The results of the high magnification microscope showed that the color of cathode changed from black to golden gradually with SOC increasing shown in Figure 1. This phenomenon probably resulted from the formation of LiC6 and lithium metal produced by insertion of lithium ion into cathode carbon layer2. From the SEM images, it can be seen that the cathode were getting powdery with an increase in SOC. When SOC was 0%, the XRD result of cathode showed four diffraction peaks, which were at 2θ=25.23 with d=3.52, 2θ=26.40 with d=3.38, 2θ=42.36 with d=2.13 and 2θ=44.50 with d=2.03 respectively. Compared with the XRD standard spectra, they can be ascribed to plane (101), (102), (100) and (101) of LiC6 and LiC12. The diffraction peak intensity of LiC12 which is produced at the beginning of charge reduced2, while the diffraction peak intensity of LiC6 increased along with the lithium ions intercalating into the graphite. From the DSC results, it can be seen that there were two exothermic peaks for cathode. The first exothermic peak which occurred at ~112 ℃ had no change with SOC increasing for the decomposition of electrolyte and SEI (solid electrolyte interface). The other one occurred at ~280 ℃, and its output heat increased with an increase in SOCs.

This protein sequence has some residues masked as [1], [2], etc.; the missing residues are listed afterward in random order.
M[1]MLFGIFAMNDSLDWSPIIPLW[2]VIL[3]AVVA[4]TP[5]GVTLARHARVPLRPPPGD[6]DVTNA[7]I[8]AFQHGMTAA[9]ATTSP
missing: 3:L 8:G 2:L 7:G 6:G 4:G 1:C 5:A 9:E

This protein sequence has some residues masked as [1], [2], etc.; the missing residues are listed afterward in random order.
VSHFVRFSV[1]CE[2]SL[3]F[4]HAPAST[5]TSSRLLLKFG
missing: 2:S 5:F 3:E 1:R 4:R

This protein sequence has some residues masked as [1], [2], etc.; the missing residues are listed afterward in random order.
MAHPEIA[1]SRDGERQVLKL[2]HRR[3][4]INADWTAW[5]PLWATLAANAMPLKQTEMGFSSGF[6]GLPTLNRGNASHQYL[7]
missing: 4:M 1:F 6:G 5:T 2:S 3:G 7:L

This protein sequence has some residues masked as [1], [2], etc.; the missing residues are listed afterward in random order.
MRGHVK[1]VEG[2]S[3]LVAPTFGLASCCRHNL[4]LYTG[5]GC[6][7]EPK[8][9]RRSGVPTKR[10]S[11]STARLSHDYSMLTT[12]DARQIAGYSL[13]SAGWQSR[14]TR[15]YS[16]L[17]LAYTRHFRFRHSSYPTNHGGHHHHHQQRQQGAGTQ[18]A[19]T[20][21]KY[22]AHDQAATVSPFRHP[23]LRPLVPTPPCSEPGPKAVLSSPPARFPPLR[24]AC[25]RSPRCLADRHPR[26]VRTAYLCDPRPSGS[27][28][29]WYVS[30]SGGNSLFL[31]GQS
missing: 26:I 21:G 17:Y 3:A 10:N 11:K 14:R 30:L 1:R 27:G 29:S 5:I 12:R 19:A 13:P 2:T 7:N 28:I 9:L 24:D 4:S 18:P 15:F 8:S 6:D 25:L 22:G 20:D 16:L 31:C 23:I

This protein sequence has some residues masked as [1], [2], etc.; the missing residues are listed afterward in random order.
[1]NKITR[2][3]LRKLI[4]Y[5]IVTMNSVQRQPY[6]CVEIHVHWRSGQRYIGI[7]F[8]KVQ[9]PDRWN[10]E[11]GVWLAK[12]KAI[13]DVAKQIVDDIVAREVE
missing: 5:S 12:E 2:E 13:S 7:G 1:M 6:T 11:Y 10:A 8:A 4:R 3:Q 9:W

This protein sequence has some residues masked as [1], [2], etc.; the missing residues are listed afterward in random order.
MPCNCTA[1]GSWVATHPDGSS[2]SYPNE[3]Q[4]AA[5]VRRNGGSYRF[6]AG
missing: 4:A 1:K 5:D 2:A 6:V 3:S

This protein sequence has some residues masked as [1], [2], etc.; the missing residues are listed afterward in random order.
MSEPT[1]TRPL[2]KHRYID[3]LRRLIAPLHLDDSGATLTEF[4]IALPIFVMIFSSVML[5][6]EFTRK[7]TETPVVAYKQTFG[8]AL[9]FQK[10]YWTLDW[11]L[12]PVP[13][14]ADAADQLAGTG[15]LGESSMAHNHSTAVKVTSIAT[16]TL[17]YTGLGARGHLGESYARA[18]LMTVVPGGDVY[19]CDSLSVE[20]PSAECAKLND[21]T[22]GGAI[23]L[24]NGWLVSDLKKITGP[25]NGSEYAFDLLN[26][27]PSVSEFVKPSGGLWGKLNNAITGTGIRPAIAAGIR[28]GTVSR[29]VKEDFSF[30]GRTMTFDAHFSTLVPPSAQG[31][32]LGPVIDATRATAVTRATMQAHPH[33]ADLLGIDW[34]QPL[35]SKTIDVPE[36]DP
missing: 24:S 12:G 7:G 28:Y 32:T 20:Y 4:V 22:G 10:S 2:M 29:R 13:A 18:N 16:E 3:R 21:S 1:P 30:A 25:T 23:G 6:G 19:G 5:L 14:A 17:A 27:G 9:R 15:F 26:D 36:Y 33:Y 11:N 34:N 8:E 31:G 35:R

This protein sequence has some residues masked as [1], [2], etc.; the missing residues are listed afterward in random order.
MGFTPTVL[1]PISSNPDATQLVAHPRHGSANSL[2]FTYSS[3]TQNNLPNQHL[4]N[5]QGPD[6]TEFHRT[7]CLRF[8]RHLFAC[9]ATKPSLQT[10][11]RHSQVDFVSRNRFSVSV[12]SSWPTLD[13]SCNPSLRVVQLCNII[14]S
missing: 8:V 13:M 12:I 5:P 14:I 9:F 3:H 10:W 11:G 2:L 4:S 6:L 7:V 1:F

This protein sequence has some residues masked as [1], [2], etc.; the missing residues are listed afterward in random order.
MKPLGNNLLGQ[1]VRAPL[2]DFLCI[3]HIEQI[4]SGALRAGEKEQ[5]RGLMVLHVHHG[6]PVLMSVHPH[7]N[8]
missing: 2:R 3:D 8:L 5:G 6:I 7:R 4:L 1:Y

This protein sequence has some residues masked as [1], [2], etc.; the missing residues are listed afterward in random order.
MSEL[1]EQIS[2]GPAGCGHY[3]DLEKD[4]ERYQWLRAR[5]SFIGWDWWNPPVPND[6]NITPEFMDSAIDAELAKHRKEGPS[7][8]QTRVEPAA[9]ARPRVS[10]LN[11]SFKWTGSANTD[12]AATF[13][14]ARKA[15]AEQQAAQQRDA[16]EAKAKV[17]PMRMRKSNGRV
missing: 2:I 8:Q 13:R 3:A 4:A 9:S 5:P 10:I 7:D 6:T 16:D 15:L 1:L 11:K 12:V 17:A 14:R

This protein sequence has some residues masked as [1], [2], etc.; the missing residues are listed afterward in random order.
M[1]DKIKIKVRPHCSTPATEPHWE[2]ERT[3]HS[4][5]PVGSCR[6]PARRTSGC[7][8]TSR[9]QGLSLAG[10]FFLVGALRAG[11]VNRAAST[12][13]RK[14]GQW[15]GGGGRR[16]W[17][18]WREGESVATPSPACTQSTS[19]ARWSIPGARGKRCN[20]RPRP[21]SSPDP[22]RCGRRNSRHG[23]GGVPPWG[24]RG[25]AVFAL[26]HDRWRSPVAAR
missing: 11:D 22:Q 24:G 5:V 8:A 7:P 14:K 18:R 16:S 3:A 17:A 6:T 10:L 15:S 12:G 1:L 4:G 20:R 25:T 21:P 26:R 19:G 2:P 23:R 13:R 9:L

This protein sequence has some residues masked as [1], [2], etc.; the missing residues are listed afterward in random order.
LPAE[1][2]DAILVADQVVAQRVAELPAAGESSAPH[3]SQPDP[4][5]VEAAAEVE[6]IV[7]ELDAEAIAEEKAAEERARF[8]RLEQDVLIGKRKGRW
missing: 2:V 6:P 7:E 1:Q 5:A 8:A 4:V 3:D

From the SEM results of anode, it can be seen that an identical shape appeared below SOC=100%, whereas an obvious aggregation could be found in the SOC=120% sample for the lithium ion exchange reaction2. From the XRD results, it could be seen that all diffraction peak angles of anode are getting broader and shifting to lower diffraction angle with SOC increasing. This phenomenon suggests that an internal stress is induced by lithium extraction3. When SOC was 0%, the DSC results of anode showed that there was one endothermic peak at ~169 ℃ and two exothermic peaks. The two exothermic peaks were at ~289 ℃ and ~347 ℃.The endothermic peak could be ascribed to the melting of LiPF64. The onset temperature of the two exothermic peaks which are caused by the reactions between oxygen with electrolyte shifted to lower position with an increase in SOC. These reactions become more intense due to the increasing amount of releasing oxygen of anode.
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